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24
October
6:30 pm

UA Lecture Series- Łįį’ (Navajo Horse) as Healer and Educator

U of A College of Social & Behavioral Sciences presents

WHAT ANIMALS TEACH US ABOUT BEING HUMAN

Four University of Arizona professors will examine the complex and varied ways that humans and animals interact and change one another in this year’s Downtown Lecture Series. Topics include surprising discoveries about the canine mind; how indigenous hunters treated bison as partners; the tradition of harvesting herring and challenges of climate change; and how the Navajo view horses as healers and educators.

Łįį’ (Navajo Horse) as Healer and Educator

Kelsey John

For the Navajo (Diné), the horse is central to their creation story, land management, entertainment, work, and k’e (family and clanship systems). In her talk, Kelsey John positions horses as knowers who can promote healing within their communities, even possibly by challenging the power structures inherent in colonization. Inspired by her own experiences riding and training Navajo horses, John reveals how horses teach us to relate to each other, the land, and other nonhuman animals.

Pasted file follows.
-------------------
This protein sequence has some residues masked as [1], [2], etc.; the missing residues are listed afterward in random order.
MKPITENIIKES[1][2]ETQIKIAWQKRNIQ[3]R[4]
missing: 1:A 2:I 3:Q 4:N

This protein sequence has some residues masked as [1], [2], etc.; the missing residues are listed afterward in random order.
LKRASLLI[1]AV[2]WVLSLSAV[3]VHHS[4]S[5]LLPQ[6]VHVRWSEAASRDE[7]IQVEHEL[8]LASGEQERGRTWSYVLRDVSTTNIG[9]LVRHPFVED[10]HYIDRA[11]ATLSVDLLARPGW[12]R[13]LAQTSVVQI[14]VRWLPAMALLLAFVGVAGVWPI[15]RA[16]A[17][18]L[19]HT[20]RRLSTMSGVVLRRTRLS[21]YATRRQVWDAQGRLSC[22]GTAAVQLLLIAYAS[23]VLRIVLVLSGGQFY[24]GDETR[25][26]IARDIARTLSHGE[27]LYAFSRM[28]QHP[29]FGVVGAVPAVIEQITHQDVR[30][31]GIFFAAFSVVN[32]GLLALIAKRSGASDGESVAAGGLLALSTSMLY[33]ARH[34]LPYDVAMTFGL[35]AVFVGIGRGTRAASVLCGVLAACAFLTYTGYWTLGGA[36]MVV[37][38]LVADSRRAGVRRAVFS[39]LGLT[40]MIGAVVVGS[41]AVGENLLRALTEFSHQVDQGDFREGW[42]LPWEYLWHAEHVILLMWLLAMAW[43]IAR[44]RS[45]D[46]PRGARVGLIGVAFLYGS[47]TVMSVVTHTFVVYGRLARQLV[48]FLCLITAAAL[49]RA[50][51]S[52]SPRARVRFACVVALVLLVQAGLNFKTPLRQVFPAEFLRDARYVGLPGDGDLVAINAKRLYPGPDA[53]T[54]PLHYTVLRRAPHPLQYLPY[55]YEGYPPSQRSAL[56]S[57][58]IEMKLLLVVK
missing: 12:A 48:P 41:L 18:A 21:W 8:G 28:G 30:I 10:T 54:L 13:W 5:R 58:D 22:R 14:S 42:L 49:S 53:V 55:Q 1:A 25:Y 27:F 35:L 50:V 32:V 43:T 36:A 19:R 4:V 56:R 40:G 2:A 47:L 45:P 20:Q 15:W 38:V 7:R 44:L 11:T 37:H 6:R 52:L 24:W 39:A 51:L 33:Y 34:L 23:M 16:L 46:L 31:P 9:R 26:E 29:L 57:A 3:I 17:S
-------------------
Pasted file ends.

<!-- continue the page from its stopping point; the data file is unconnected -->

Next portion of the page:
About the Speaker

Kelsey John, who received her Ph.D. from Syracuse University, is a postdoctoral fellow in the UA’s Department of American Indian Studies. Her dissertation focused on the Navajo horse as a central point of indigenous decolonization. John’s research on “rez ponies” led her to organized a horse knowledge conference hosted by the Navajo Tribal University. She is a volunteer at both Four Corners Equine Rescue and the Sexual Assault Services of North­west New Mexico.

Admission

Free admission will be first come, first served. Tickets are not required.
Doors open at 6 p.m.